Wednesday, 25 September 2013

Di Canio's departure creates recruitment issues for Sunderland

Rarely have we seen the unhappy demise of a football manager illustrated in a single public gesture as we did with Paolo Di Canio’s stand off after Sunderland’s 3-0 defeat at the Hawthorns last Saturday. It will go down in English football lore as yet another one of those bizarre moments of experimental theatre by a man who has for many years been a colourful conversation piece of the English Premier League.

From pushing referees off their feet to hoodwinking Fabian Bartez, the Italian forward (who would have been an eccentric journeyman had he not moved to a fledging Premier League that despite its wealth was still struggling to emerge from its tactical backwater when he was in his pomp) was a scorer of great goals and whose demonstrative manner and charisma made him a darling of the football media. But as a manager he appears to lack the skills of his trade that he had as a player and his antics now make him look like foolish. It is suggested that he had alienated himself to the point where even the tea lady had cause to complain.

Given the circumstances of his departure and his reputation as a coach, it is unlikely that we’ll see the former Sheffield Wednesday and West Ham striker managing a Premier League club again. One can imagine a low ranking Serie A club taking a punt on him for the last weeks of a season in a desperate attempt to avoid relegation. However, beyond that it is hard to see too many clubs employing a man whose previous employer at Swindon described his methods as “management by hand grenade”.

As Di Canio departs, Sunderland are faced with a task that in recent years, has proven problematic. Di Canio’s predecessors Martin O’Neil and before him, Steve Bruce had their moments but the former was not popular for his tactics and the latter was just not popular. However, had they continued, it is as likely as not that they would have steered Sunderland to a consistent lower mid table position which, the club’s owner Ellis Short probably feels is not sufficient but in the grander scheme is no disgrace.

A little further back, Roy Keane was recruited to inject some dynamism and energy into a club that from the outside appears moribund. However, despite a blinding start leading to an emphatic Championship victory, Keane too was unable to lift the Black Cats out of their mediocrity.

It seems that in recent years, the club has appointed either experienced managers who have hit a bump in their careers or inexperienced firebrands who promise to energise the club. We can deduce, therefore, that Mr Short and his Sporting Director, Roberto Di Fanti, is looking for a high profile coach who can inspire the fans while at the same time actually coaching the team.  This is probably why, Gus Poyet is the current favourite and the other names in the frame, Steve McClaren and Tony Pulis are not.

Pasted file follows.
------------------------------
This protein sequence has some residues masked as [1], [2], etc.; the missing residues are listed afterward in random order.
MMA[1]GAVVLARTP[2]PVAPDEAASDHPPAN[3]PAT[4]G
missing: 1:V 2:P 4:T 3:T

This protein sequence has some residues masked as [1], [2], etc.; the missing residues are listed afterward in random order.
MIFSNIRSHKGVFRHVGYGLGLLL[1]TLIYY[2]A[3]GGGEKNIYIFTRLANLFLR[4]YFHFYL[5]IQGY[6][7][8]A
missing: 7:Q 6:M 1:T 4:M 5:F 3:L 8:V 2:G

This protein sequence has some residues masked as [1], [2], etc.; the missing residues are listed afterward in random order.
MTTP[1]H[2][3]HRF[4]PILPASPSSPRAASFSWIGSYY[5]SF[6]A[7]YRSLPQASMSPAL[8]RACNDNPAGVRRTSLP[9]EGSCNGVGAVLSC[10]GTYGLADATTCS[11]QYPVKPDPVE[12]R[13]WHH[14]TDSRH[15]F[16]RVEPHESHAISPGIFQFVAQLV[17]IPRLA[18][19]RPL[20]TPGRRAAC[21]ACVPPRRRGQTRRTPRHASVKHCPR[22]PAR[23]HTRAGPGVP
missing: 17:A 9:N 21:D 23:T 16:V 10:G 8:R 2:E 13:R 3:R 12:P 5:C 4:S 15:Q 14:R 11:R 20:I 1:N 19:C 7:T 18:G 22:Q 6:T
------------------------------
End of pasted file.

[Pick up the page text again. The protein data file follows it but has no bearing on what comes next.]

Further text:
McClaren is reputed to be an excellent coach and the only Englishman since Howard Wilkinson in 1991 to win a domestic league title. In fact I argued in this week's Sound Of Football that he would be a good choice for Sunderland. However, the former FC Twente coach’s reputation is damaged following bad spells at Wolfsburg and perhaps more pertinently at Nottingham Forest. However, you can be sure that Harry Redknapp will be a relieved man if his assistant coach at Loftus Road is discounted. As for Pulis, there can be little argument with his record at Stoke but he wins ugly and you suspect that Sunderland have had a belly full of ugly.

The other prime suspect Roberto Di Matteo who won the Champions League with Chelsea and demonstrated his skills in re-motivating an unsettled dressing room after the departure of Andre Villa Boas. You can’t shake the feeling however, that the former West Brom manager was not much more of a caretaker and that the real power during that extraordinary cup run lied in the Stamford Bridge Dressing Room with the senior players. This may be a simplistic interpretation but one that is widely felt and may prove to be a barrier to employment for Di Matteo.

Poyet exudes the image of the modern coach and is an obvious choice. His final week’s at Brighton were scatty in more ways than one but the Uruguayan has proved to be a more than competent manager who has served his time as an assistant and enjoys a positive media profile.

His first task will be to look after the tea lady and then the dressing room will follow.